FBI Director Christopher Wray.

By Steve Neavling

ticklethewire.com

FBI Director Christopher Wray will take the hot seat Wednesday as he testifies before the House Judiciary Committee about flaws found in the bureau’s investigation into ties between Russia and the Trump campaign.

The hearing, which is set for 10 a.m., will examine oversight issues, including findings by Justice Department Inspector General Michael Horowitz that the bureau bungled its surveillance of Trump campaign adviser Carter Page. Horowitz said that the FBI’s applications to the Foreign Intelligence Surveillance Court to monitor Page contained “significant inaccuracies and omissions” and that agents “failed to meet the basic obligation” to ensure the applications were “scrupulously accurate.”

Horowitz also dismissed some conservatives’ longstanding allegations about the investigation into the Trump campaign, including that top FBI officials were motivated by political bias and illegally spied on Trump advisers.

DOJ Says Surveillance of Carter Page Should Have Ended Earlier

Carter Page, former campaign advisor for Donald Trump.

By Steve Neavling

ticklethewire.com

The Justice Department says it lacked sufficient evidence to continue surveilling former Trump campaign adviser Carter Page in 2017.

The department revealed its assessment that it should have ended the surveillance sooner in a December letter to the Foreign Surveillance Court, which oversees surveillance of suspected foreign spies.

The letter, which was made public Thursday and obtained by Reuters, suggested the DOJ lacked probable cause to continue wiretapping Page.

The letter follows a review by the DOJ’s internal watchdog that concluded the FBI left out evidence evidence and went too far in its investigation of possible links between Russia and the Trump campaign.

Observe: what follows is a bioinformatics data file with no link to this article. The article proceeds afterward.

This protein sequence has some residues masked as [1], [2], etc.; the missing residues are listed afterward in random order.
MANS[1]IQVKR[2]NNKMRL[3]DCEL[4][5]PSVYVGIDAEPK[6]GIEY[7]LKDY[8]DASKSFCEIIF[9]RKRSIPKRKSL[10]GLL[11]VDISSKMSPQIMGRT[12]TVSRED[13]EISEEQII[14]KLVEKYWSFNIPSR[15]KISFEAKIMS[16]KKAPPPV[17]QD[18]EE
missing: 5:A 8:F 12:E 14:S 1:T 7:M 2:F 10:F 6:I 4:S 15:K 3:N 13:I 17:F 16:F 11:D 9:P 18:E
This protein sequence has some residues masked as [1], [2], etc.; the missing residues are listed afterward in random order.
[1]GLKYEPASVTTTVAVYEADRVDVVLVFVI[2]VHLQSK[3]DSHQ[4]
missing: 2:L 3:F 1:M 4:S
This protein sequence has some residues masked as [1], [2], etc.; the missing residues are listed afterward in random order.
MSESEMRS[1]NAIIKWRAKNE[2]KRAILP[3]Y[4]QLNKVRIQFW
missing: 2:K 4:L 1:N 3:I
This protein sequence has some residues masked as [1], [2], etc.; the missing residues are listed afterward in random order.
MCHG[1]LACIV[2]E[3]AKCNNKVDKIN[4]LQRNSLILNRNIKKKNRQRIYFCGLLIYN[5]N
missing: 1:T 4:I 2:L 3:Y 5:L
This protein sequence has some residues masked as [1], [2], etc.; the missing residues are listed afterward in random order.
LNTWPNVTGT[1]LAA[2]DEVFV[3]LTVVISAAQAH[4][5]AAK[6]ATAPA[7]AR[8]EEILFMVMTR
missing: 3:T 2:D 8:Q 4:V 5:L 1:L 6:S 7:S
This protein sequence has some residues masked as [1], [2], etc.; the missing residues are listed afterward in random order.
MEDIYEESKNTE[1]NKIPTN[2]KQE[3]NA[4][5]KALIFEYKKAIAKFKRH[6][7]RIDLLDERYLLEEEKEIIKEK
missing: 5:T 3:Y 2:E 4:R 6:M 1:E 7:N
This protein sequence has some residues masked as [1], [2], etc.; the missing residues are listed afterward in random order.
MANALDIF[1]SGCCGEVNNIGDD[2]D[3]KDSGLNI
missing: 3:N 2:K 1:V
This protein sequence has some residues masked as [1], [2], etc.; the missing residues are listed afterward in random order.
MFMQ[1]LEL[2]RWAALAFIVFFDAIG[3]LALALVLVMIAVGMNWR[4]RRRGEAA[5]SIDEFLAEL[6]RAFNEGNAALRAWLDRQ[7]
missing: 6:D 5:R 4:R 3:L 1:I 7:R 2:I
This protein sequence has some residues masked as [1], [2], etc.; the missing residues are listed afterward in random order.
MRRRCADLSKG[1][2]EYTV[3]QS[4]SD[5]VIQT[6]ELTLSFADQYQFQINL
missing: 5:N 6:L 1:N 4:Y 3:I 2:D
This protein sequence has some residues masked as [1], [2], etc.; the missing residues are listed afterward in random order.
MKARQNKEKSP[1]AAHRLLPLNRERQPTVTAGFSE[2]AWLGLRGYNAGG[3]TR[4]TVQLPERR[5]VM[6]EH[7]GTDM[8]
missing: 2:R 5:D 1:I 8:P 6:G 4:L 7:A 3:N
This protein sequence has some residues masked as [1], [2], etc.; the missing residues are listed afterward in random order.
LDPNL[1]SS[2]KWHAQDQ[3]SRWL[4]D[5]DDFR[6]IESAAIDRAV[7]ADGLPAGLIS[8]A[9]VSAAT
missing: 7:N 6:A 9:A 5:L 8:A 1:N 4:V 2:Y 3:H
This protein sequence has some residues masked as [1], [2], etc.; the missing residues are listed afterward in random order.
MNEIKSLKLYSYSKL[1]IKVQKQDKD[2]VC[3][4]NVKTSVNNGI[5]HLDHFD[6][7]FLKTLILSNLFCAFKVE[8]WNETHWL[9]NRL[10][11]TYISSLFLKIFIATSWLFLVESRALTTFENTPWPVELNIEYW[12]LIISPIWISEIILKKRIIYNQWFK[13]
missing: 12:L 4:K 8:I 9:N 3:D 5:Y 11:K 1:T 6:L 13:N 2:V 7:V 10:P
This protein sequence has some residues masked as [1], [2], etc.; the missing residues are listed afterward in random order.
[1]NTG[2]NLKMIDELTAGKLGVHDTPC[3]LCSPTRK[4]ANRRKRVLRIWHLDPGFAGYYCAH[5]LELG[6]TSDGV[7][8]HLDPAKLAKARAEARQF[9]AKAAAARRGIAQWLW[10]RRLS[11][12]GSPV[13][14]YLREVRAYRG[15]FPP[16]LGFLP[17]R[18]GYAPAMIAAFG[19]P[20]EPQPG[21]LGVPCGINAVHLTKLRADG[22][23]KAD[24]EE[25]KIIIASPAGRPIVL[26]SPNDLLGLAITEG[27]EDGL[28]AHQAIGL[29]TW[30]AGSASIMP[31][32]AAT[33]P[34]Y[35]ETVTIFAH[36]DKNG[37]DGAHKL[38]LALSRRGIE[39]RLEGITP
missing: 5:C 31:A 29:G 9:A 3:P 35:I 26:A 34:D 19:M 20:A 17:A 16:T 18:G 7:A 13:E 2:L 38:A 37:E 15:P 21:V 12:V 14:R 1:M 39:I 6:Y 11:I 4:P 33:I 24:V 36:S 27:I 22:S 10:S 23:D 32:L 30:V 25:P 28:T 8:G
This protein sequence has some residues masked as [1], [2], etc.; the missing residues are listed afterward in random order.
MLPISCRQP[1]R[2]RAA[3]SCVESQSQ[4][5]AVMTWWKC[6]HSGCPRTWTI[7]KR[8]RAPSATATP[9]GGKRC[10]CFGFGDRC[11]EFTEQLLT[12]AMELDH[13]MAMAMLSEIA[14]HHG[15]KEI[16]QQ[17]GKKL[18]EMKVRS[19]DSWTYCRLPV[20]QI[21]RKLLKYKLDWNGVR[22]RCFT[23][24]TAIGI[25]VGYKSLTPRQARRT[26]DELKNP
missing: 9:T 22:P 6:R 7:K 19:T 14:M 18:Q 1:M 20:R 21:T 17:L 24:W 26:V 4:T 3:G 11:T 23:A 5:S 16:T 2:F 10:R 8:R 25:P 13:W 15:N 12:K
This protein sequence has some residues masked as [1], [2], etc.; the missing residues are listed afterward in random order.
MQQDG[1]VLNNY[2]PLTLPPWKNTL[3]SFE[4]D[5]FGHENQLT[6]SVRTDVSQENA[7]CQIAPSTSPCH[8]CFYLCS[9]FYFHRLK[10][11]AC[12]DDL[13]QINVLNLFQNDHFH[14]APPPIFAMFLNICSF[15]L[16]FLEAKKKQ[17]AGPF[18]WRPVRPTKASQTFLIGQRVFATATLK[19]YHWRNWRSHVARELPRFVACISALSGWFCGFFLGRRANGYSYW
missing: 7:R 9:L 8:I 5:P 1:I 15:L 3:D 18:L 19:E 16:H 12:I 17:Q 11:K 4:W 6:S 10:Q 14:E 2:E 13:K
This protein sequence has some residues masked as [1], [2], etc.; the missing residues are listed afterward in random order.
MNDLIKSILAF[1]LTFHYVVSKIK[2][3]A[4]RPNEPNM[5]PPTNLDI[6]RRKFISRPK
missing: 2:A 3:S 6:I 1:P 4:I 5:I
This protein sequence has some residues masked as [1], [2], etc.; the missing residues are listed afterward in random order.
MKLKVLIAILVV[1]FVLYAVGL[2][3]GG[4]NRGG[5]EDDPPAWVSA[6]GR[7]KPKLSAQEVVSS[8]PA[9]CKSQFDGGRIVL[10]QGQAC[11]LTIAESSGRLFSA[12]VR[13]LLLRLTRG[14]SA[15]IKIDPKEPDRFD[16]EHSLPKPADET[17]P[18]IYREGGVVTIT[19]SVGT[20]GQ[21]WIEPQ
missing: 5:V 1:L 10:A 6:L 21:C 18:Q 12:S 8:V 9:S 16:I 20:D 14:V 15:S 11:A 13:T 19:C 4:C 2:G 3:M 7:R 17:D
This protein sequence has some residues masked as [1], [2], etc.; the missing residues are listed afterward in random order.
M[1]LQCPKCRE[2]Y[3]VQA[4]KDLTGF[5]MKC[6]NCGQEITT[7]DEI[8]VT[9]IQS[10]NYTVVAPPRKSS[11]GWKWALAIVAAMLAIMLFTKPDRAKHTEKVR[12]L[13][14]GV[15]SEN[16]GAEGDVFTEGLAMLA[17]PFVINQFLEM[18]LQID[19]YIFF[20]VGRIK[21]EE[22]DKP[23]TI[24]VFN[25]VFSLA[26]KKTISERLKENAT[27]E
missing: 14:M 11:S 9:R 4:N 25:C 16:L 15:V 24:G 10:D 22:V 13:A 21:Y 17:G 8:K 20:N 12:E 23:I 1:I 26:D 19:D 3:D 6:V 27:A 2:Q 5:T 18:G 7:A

Comey Says FBI Vindicated, But Admits Was ‘Wrong’ Defending FISA Process

James Comey via FBI.

By Steve Neavling

ticklethewire.com

Former FBI Director James Comey admitted Sunday that he was wrong to defend the bureau’s process of obtaining a warrant to monitor Carter Page, an adviser to Trump’s 2016 campaign.

But Comey said the inspector general report vindicated himself and the FBI because it concluded the bureau didn’t improperly open its investigation into the Trump campaign, nor did it act with bias.

“I was wrong,” Mr. Comey said on “Fox News Sunday,” referring to the bureau’s use of the Foreign Intelligence Surveillance Act to monitor Page. “I was overconfident, as director, in our procedures. And it’s important that a leader be accountable and transparent. If I were still director, I’d be saying the same thing that [FBI Director Christopher Wray] is saying, which is that we are going to get to the bottom of this, because the most important question is, is it systemic? Are there problems in other cases?”

According to the report, the FBI made “17 significant inaccuracies and omissions” in the applications to surveil Page.

Trump seized on Comey’s admission that mistakes were made in the FISA process.

“So now Comey’s admitting he was wrong,” the president tweeted Sunday. “Wow, but he’s only doing so because he got caught red handed. He was actually caught a long time ago. So what are the consequences for his unlawful conduct. Could it be years in jail? Where are the apologies to me and others, Jim?”

The report, however, contradicted Trump’s larger conspiracy theories that the bureau acted with political bias as part of a “deep state” conspiracy.”

“The inspector general did not find misconduct by F.B.I. personnel, did not find political bias, did not find illegal conduct,” Comey said.